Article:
The Minister of State for Education Professor Anthony Onwuka has threatened not to employ anybody without TRCN certificate into the teaching profession again and sack those already teaching without holding TRCN certificate from 2018. This is why the suggestion that a mechanism should be put in place to check procurement of fake certificates and licences should be seriously implemented. A lot must be done to ensure that those teaching in private schools are cleaned-out while monetary expectations of proprietors causing marks to be ‘allocated’ rather than ‘earned’ must be investigated and sanctioned.
The experts also made case for periodic examination of teachers to validate their licenses in such a way that teachers who do not meet the criteria could be allowed to undergo in-service, in-house training or even a full-time programme and those who are unable to cope should be shown the way out of the classroom. This, to me, is to prevent rustiness among teachers. This move if faithfully implemented will ensure that Nigerian teachers regularly update themselves knowing that a periodic examination will determine their fates. There is however a major contention to the policy. The Minister of State for Education threatened that implementation will start next year and nobody will be speared no matter how highly placed. This includes lecturers in tertiary institutions who have shown reluctance from registering with TRCN. Lecturers in tertiary institutions were enjoined to enrol for Post-doctoral Diploma in Education (PDDE).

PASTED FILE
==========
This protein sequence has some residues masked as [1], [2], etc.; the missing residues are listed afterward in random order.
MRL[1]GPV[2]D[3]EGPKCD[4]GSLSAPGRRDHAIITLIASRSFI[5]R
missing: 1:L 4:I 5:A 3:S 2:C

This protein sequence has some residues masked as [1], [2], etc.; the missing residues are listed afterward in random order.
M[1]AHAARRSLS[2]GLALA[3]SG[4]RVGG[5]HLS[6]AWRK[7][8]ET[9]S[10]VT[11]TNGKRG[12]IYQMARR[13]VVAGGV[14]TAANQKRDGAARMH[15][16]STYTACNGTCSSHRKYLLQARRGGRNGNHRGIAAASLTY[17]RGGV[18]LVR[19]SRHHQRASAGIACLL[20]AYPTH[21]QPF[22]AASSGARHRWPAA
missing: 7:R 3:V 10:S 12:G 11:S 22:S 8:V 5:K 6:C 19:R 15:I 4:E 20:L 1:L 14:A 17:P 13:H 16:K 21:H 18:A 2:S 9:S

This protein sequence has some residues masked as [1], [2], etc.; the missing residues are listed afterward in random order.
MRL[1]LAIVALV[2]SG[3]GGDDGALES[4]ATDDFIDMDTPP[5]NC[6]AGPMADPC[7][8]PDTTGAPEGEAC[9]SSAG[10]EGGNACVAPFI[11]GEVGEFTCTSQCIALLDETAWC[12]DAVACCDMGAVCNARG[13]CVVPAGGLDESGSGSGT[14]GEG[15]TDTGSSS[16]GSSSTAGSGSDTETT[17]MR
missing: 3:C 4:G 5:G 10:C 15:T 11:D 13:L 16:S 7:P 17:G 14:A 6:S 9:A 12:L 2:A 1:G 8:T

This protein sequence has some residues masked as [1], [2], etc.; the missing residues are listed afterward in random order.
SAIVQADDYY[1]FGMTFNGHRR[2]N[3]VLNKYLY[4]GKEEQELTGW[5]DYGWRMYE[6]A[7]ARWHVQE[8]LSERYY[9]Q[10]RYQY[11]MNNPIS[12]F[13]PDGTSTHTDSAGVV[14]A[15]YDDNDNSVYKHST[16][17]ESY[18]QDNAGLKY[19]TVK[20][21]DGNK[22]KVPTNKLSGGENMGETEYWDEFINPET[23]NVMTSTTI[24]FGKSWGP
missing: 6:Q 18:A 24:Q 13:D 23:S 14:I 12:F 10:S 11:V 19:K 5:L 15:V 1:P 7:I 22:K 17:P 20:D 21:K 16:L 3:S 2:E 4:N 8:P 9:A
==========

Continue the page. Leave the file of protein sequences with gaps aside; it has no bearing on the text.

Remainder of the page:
Teaching covers all fields of knowledge with its unique training focused on methods of imparting knowledge and these differ with many teachers having no training at all in methods. Instead of instruction in teaching, university lecturers have long period of training in a specialised field of knowledge which makes them to see themselves as professional sociologists, chemists, psychologists, economists rather than professional teachers. Unlike teachers, University lecturers enjoy autonomy fought and won by the Academic Staff Union of Universities (ASUU) with the Senate taking decisions. They decide who to hire and fire and enjoyed considerable autonomy. Can principals of primary and secondary schools employ teachers without the State? In the universities, students interested in becoming professional teachers come to my Faculty of the Social Sciences, Arts or Sciences to borrow teaching courses in Economics, Political Science, Chemistry, Physics, English to mention but a few. Let induction by TRCN stay with those in Faculties of Education.
Methinks TRCN should champion what will enhance the prestige of the ‘profession’, design welfare package and ensure teachers discharge their duties in a clement environment. A TRCN-certified teacher teaching students under roofless classrooms or under the tree will be a magician to be able to impart anything in a distracting context. A TRCN certificate with regular funding of education and supply of necessary materials will boost morale. Extortion and corrupt activities will fester when teachers’ salaries are unpaid for months. We cannot treat our teachers as inconsequential and expect them to deliver the best for Nigeria’s future. Beyond the TRCN certification, teachers deserve the best and need recognition.
Written by Dr Oludayo Tade, a sociologist.